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Discussion Starter #1
I just cleaned my chain for the first time and tightened it a little cause it seemed a little loose while it was on the stand. Do you think maybe its too tight now? As far a cleaning I used kerosene and chain lube. The noise definately sounds like its coming from the chain.
 

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Discussion Starter #2
I just looked at the manual. It says I should've adjusted it with the bike on the side stand. Shouldve read the manual first. I'll check it again tomorrow.
 

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Also make sure the axle is square, don't trust the tick marks on the swingarm. Measure from the swingarm pivot to the axle on both side so you know everything is lined up right.
 

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What kind of noise? I noticed when I lube my chain with Chain Wax that it makes a Shhhhhhhh sound for the first several hundred miles.
 

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+1000 to what DT said. Don't trust tick marks. I'm a little nervous about even turning my back on them. If the chain tension checks out good on the side stand I wouldn't worry about it too much. I can hear the chain some if I don't have ear plugs in.
 

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Discussion Starter #6
What kind of noise? I noticed when I lube my chain with Chain Wax that it makes a Shhhhhhhh sound for the first several hundred miles.
I guess thats the noise, just metalic. I'm certain that it was one of the two things I did today, because I've never heard this before. I'll check the chain hopefully after work tomorrow and if the noise is still there I'll ride it out.
 

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the chain should have an adequate amount of slack where it is when YOU the rider is sitting on the bike... and should not become overly tight when the suspension is fully compressed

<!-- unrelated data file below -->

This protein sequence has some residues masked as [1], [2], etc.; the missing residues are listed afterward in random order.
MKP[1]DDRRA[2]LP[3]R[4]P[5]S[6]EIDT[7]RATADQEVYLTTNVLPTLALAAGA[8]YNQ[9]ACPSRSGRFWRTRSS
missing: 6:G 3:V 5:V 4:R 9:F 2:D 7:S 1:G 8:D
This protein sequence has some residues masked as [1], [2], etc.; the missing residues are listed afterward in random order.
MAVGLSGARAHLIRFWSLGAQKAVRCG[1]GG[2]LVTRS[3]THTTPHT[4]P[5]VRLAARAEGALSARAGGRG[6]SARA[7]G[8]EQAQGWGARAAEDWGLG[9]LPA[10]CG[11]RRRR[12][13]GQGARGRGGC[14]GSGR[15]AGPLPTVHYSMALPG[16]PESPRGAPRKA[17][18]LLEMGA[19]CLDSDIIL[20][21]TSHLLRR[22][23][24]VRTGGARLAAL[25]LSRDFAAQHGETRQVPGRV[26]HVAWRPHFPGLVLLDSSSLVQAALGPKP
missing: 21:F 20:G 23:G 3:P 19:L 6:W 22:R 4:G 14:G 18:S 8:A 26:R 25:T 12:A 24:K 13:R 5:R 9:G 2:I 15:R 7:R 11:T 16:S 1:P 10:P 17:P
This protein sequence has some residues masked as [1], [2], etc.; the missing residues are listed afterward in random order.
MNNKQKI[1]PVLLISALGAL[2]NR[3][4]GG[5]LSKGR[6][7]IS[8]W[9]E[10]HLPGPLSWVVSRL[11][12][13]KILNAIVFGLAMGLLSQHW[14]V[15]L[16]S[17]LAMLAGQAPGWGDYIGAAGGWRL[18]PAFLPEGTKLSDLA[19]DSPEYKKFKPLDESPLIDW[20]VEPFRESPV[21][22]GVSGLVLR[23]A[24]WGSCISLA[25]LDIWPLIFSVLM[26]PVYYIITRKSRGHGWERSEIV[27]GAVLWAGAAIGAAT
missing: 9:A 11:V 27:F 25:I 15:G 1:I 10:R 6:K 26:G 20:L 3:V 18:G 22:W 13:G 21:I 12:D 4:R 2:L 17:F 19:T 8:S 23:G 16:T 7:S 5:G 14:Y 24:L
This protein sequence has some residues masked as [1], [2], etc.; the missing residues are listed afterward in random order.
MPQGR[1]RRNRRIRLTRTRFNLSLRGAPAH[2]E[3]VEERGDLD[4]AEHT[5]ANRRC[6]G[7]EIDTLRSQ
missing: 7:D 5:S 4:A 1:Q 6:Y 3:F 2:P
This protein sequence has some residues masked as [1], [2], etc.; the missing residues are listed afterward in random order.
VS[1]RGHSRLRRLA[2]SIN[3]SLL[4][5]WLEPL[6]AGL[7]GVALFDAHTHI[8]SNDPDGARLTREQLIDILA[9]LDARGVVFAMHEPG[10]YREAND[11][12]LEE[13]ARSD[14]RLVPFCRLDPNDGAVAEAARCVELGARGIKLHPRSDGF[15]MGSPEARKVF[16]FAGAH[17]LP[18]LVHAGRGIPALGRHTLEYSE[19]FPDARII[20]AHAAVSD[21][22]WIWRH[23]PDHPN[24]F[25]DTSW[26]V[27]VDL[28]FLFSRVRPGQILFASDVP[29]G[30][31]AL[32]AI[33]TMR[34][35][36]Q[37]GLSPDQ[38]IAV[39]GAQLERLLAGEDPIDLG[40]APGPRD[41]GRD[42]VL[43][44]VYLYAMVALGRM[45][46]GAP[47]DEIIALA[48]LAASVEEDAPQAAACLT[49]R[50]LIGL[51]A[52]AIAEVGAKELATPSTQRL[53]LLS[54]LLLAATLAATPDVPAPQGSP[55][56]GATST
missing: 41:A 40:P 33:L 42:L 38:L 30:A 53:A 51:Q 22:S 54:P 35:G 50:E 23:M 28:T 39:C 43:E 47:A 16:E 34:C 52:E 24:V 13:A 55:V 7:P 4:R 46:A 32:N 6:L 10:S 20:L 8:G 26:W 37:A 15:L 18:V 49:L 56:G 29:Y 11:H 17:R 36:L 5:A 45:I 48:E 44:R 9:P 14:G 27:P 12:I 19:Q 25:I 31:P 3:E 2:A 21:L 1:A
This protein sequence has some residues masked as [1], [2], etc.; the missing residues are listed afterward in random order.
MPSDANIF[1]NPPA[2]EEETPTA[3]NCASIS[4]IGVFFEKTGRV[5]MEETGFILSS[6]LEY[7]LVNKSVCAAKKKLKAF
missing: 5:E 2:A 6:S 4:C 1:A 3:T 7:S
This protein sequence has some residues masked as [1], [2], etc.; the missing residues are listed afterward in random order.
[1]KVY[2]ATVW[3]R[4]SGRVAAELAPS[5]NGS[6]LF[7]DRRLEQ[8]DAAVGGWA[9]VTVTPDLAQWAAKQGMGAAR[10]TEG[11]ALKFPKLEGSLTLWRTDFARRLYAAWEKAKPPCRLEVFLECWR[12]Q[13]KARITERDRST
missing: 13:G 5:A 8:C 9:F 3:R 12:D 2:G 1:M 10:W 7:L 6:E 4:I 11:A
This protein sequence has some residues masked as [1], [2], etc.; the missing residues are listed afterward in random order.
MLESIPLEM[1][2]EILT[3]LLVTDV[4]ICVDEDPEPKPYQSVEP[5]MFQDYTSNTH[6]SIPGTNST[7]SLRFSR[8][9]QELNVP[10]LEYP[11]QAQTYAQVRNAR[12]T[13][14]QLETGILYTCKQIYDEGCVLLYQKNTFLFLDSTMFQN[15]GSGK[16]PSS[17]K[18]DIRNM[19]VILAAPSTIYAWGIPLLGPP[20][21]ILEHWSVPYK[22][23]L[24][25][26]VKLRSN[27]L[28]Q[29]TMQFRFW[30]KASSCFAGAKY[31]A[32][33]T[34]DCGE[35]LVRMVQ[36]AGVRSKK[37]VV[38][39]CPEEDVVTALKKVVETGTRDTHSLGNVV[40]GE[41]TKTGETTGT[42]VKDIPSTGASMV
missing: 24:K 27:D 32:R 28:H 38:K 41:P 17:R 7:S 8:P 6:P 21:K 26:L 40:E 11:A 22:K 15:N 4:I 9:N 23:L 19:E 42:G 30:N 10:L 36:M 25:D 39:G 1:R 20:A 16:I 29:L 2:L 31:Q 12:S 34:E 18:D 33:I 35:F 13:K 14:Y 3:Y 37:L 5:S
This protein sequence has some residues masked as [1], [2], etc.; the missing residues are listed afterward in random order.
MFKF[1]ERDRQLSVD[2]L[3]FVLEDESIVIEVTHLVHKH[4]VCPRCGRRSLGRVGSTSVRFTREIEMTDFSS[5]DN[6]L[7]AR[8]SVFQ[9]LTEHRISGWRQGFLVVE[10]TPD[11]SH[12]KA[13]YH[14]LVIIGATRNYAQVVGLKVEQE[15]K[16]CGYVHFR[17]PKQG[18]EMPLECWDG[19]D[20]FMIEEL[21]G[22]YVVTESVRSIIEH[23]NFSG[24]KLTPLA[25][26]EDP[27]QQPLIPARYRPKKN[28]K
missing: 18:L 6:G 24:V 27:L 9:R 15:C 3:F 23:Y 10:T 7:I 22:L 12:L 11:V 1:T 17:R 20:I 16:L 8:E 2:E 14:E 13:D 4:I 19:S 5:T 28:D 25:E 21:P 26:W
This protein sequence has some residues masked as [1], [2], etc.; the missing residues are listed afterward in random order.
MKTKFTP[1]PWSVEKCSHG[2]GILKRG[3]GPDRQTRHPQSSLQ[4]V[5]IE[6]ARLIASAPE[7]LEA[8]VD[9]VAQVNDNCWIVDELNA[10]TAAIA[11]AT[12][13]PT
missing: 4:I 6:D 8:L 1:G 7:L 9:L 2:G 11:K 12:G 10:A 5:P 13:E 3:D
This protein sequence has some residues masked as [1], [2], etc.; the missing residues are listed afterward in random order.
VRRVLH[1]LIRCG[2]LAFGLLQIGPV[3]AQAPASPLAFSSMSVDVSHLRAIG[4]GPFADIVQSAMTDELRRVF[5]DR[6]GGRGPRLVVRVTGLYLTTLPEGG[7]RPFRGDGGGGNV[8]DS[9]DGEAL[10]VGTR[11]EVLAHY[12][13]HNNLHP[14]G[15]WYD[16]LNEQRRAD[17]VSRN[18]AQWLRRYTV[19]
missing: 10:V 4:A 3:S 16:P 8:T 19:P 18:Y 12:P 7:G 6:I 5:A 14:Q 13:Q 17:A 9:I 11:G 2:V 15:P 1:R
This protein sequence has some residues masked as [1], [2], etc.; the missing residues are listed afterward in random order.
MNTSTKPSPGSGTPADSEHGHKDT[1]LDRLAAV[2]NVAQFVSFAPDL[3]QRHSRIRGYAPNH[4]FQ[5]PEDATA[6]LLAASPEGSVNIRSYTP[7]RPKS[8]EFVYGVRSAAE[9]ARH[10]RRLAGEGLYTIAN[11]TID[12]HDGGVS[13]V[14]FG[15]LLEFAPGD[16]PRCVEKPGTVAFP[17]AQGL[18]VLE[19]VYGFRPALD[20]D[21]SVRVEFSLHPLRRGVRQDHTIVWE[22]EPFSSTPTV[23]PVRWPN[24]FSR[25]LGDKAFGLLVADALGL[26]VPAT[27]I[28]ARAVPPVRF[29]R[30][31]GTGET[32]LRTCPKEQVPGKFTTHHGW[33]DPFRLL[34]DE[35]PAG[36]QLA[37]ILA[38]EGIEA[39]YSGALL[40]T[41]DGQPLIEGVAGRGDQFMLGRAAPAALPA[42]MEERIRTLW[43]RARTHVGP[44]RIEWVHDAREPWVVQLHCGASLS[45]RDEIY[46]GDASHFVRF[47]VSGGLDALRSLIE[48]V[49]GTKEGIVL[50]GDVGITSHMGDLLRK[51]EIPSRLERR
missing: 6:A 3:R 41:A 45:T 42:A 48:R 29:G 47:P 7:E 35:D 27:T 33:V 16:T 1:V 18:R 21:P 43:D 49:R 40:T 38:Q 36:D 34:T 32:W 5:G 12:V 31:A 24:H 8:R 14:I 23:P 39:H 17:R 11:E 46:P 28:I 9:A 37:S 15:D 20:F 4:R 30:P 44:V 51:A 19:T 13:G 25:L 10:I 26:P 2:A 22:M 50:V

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How many miles are on your chain? A worn out chain will make a rhythmic metalic sound, especially at low speed, as the loose section and then the tight section make their way around the sprockets. Be sure to make the adjustment when the chain is in the tight position. A large difference between the tight/loose sections means the chain is shot.
 
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Make sure the wheel is properly aligned. If it's off a little, you might hear it in the chain, but it will definitely wear out the chain/sprockets prematurely. The chain will also make noise if you've tightened it too much. And like the others have said, don't rely on the tick marks for the axle alignment.
 

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i definately use the tick marks for alignment... assuming everything is still straight, theese should be accurate
 

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i definately use the tick marks for alignment... assuming everything is still straight, theese should be accurate
Should is the key word in that sentence. Always, always, always double check the measurement.